Colombia: Uribe ends Chavez-led hostage negotiations

Late on November 21, Colombian President Alvaro Uribe put an end to the efforts of Venezuelan President Hugo Chavez to achieve a humanitarian agreement with the Revolutionary Armed Forces of Colombia (FARC) for the release of FARC-held hostages in exchange for the freeing of FARC prisoners, Ingrid Betancourt, Senator Cordoba Piedad, Manuel Marulanda,

Following several months of negotiations, Uribe announced the end of the mediation efforts after Chavez made direct contact with the Colombian military command. Both the French government and the family of Ingrid Betancourt, a French national taken hostage by the FARC, expressed opposition to Uribe's decision.

Chavez and Colombian Senator Cordoba Piedad have carried out mediation efforts with the FARC at the request of the Colombian government since September. The immediate goal was the release of 49 hostages in the hands of FARC guerrillas, in exchange for the release of around 500 incarcerated guerrillas.

The mediation efforts began to make progress and led to a meeting between Chavez and high level FARC leaders in Caracas earlier this month. However Chavez insisted that a meeting with FARC leader Manuel Marulanda would be necessary, however Uribe refused to grant permission and promised to kill Marulanda if he came out of hiding.

Uribe placed new conditions on the negotiations in the lead-up to terminating them, demanding among other things that the FARC release the first group of hostages before any meeting could take place between the FARC leadership and the Venezuelan president.

But as Chavez returned from a visit to French President Nicolas Sarkozy to discuss the continuation of negotiations, Uribe released a statement putting a sudden end to the mediation efforts. The brief text of the statement, read by Colombia's Press Secretary Cesar Mauricio Velasquez, justified the decision to end mediation efforts because of a telephone conversation between Chavez and Mario Montoya, commander of the Colombian army.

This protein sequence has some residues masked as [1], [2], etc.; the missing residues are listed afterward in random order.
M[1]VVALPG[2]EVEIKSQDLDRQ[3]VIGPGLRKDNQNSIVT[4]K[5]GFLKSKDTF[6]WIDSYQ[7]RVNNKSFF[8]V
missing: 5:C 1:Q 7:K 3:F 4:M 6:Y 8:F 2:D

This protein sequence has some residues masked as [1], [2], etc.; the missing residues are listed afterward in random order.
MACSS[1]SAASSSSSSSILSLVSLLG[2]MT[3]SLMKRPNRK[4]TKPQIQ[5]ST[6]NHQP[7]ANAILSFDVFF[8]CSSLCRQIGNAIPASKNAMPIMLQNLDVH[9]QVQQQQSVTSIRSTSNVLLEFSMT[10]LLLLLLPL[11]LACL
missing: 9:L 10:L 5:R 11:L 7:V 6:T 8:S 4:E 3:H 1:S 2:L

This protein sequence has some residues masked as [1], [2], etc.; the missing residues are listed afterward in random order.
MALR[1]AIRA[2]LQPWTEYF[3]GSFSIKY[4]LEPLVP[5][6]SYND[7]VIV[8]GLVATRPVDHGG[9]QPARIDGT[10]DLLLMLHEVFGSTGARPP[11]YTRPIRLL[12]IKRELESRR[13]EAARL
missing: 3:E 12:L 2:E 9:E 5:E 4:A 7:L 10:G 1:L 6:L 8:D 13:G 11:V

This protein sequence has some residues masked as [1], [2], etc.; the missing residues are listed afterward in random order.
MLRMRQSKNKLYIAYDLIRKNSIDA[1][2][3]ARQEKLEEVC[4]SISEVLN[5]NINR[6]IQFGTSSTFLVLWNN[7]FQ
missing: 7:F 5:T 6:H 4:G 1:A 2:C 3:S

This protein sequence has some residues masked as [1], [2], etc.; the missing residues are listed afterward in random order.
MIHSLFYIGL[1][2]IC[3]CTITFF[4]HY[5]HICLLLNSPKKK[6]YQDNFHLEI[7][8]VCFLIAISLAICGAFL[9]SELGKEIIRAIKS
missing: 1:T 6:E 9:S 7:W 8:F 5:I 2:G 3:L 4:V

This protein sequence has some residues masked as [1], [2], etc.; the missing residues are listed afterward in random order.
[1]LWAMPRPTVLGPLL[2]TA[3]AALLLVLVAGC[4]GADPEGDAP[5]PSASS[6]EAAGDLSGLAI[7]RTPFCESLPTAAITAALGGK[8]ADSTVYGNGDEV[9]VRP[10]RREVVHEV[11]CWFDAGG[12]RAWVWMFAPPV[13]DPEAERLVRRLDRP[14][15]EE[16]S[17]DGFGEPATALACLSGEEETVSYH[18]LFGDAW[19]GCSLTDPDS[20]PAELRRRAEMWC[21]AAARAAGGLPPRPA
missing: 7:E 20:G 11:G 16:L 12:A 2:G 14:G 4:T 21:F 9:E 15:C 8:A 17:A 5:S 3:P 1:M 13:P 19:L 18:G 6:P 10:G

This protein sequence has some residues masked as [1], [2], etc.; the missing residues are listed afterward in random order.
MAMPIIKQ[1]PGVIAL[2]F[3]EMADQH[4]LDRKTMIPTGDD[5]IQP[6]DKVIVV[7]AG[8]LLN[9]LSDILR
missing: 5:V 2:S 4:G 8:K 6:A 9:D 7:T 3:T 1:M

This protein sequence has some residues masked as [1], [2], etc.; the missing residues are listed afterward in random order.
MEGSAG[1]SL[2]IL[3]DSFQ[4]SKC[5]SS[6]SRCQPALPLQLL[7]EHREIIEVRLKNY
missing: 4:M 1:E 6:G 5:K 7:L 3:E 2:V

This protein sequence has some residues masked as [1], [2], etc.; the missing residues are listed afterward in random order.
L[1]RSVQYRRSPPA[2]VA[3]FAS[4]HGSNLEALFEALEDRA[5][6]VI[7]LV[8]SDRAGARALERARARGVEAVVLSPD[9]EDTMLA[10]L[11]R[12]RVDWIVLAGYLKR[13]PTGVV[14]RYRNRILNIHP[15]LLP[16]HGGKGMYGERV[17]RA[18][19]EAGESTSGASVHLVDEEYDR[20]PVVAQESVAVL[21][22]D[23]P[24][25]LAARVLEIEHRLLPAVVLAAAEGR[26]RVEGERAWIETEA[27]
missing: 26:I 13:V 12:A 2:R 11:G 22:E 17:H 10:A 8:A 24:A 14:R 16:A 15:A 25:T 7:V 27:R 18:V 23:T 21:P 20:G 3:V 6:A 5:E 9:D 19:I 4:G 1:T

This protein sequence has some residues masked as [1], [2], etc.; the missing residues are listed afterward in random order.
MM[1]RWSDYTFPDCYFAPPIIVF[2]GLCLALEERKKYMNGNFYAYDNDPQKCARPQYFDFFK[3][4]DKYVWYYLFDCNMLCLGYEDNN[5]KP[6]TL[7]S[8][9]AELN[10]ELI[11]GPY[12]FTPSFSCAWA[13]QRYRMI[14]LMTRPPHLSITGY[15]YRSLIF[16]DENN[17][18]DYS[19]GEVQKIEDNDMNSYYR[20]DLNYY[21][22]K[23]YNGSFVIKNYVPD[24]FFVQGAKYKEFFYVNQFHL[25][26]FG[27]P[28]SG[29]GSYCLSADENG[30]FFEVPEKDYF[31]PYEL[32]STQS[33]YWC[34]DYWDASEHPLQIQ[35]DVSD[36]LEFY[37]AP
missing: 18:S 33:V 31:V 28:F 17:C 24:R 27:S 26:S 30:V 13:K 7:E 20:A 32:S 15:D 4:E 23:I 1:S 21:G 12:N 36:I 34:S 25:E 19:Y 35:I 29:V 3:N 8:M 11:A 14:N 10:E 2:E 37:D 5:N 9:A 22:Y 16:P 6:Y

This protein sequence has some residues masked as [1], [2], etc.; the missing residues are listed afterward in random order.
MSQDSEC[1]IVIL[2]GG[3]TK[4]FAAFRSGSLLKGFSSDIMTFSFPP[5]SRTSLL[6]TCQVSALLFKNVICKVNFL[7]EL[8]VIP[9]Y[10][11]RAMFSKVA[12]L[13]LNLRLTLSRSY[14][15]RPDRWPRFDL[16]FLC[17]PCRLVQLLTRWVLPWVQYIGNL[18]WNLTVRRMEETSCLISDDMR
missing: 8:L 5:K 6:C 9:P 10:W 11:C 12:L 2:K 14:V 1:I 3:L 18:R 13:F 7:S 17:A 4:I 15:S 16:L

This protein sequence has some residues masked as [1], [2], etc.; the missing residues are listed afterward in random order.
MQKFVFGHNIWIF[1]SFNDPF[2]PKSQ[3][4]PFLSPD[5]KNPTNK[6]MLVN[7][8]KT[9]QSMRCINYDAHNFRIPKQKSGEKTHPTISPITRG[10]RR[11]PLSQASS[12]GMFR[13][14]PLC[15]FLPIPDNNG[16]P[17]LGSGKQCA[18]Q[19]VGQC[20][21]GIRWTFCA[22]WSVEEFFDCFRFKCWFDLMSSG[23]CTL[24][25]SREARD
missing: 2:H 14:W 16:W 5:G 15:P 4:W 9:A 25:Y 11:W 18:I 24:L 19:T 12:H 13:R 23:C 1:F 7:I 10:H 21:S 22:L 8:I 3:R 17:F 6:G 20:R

According to the statement, Uribe had spoken to Chavez at the Ibero-Latin American summit in Chile earlier this month, telling him that he was opposed to Chavez speaking directly to the Colombian high military command. However, Uribe's advisor
Jose Obdulio Gaviria, admitted the dialogue between Chavez and Montoya was a brief greeting, and did not touch on compromising topics. Senator Cordoba has explained that the conversation didn't even lasted one minute.

Sarkozy expressed his opposition to the decision on November 22, urging Uribe to continue with the mediation efforts of Hugo Chavez as the best way to achieve the release of the hostages. Betancourt's family members also expressed their opposition to the decision and criticised Uribe for making a "drastic" decision. Betancourt's ex-husband Fabrice Delloye accused Uribe of not wanting a solution to the Colombian conflict, declaring: "He has demonstrated that he does not want a peaceful solution." Astrid Betancourt, sister of Ingrid, said "We had confidence in the work of Chavez and Cordoba, because it is the only viable alternative".

Kiraz Janicke wrote in a November 23 Venezuelanalysis.com article that the decision generated widespread criticism in Colombia: "Families of the hostages reacted with shock and indignation as they gathered outside the presidential palace in Bogota to protest Uribe's announcement with banners and T-shirts emblazoned with calls for peace talks and shouting for Chavez's return."

The Venezuelan information ministry released a statement on November 22, in which said that Venezuela "accepts this sovereign decision of the Colombian government, but expresses its frustration because in this way a process is being aborted that was moving along ... in the midst of great difficulties, having obtained in merely three months important advances." The statement explained that Venezuela will continue to offer its services to achieve peace.

[Abridged from Venezuelanalysis.com]

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